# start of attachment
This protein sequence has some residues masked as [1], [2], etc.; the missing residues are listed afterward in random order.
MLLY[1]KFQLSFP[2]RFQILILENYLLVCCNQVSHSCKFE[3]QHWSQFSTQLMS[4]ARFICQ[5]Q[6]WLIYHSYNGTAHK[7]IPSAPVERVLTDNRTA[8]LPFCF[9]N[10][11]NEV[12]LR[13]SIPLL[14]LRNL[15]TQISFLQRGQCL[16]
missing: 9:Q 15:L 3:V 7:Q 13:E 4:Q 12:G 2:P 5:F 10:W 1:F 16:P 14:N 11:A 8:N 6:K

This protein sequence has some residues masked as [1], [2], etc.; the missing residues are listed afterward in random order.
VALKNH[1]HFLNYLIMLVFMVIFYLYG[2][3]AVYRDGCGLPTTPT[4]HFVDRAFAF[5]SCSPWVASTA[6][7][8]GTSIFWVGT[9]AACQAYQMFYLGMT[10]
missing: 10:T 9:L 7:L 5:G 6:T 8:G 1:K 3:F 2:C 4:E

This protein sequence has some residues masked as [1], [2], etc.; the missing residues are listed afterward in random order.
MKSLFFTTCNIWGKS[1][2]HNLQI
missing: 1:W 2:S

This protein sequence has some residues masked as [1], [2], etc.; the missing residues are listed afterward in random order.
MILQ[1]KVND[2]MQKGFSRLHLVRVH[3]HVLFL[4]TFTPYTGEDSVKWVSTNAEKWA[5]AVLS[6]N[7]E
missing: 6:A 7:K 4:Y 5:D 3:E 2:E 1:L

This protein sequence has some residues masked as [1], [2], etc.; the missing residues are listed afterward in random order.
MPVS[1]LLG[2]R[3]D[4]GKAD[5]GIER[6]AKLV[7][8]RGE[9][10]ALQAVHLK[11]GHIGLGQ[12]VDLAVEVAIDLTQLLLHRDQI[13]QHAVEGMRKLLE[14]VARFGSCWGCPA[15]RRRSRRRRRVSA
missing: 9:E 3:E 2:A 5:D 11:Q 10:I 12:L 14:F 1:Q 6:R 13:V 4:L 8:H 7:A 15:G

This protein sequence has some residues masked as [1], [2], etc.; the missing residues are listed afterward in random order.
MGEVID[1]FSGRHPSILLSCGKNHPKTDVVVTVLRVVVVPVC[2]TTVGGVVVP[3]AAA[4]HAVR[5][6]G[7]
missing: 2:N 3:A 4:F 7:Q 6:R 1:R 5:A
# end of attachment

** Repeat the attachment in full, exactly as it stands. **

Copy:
This protein sequence has some residues masked as [1], [2], etc.; the missing residues are listed afterward in random order.
MLLY[1]KFQLSFP[2]RFQILILENYLLVCCNQVSHSCKFE[3]QHWSQFSTQLMS[4]ARFICQ[5]Q[6]WLIYHSYNGTAHK[7]IPSAPVERVLTDNRTA[8]LPFCF[9]N[10][11]NEV[12]LR[13]SIPLL[14]LRNL[15]TQISFLQRGQCL[16]
missing: 9:Q 15:L 3:V 7:Q 13:E 4:Q 12:G 2:P 5:F 10:W 1:F 16:P 14:N 11:A 8:N 6:K

This protein sequence has some residues masked as [1], [2], etc.; the missing residues are listed afterward in random order.
VALKNH[1]HFLNYLIMLVFMVIFYLYG[2][3]AVYRDGCGLPTTPT[4]HFVDRAFAF[5]SCSPWVASTA[6][7][8]GTSIFWVGT[9]AACQAYQMFYLGMT[10]
missing: 10:T 9:L 7:L 5:G 6:T 8:G 1:K 3:F 2:C 4:E

This protein sequence has some residues masked as [1], [2], etc.; the missing residues are listed afterward in random order.
MKSLFFTTCNIWGKS[1][2]HNLQI
missing: 1:W 2:S

This protein sequence has some residues masked as [1], [2], etc.; the missing residues are listed afterward in random order.
MILQ[1]KVND[2]MQKGFSRLHLVRVH[3]HVLFL[4]TFTPYTGEDSVKWVSTNAEKWA[5]AVLS[6]N[7]E
missing: 6:A 7:K 4:Y 5:D 3:E 2:E 1:L

This protein sequence has some residues masked as [1], [2], etc.; the missing residues are listed afterward in random order.
MPVS[1]LLG[2]R[3]D[4]GKAD[5]GIER[6]AKLV[7][8]RGE[9][10]ALQAVHLK[11]GHIGLGQ[12]VDLAVEVAIDLTQLLLHRDQI[13]QHAVEGMRKLLE[14]VARFGSCWGCPA[15]RRRSRRRRRVSA
missing: 9:E 3:E 2:A 5:D 11:Q 10:I 12:L 14:F 1:Q 6:R 13:V 4:L 8:H 7:A 15:G

This protein sequence has some residues masked as [1], [2], etc.; the missing residues are listed afterward in random order.
MGEVID[1]FSGRHPSILLSCGKNHPKTDVVVTVLRVVVVPVC[2]TTVGGVVVP[3]AAA[4]HAVR[5][6]G[7]
missing: 2:N 3:A 4:F 7:Q 6:R 1:R 5:A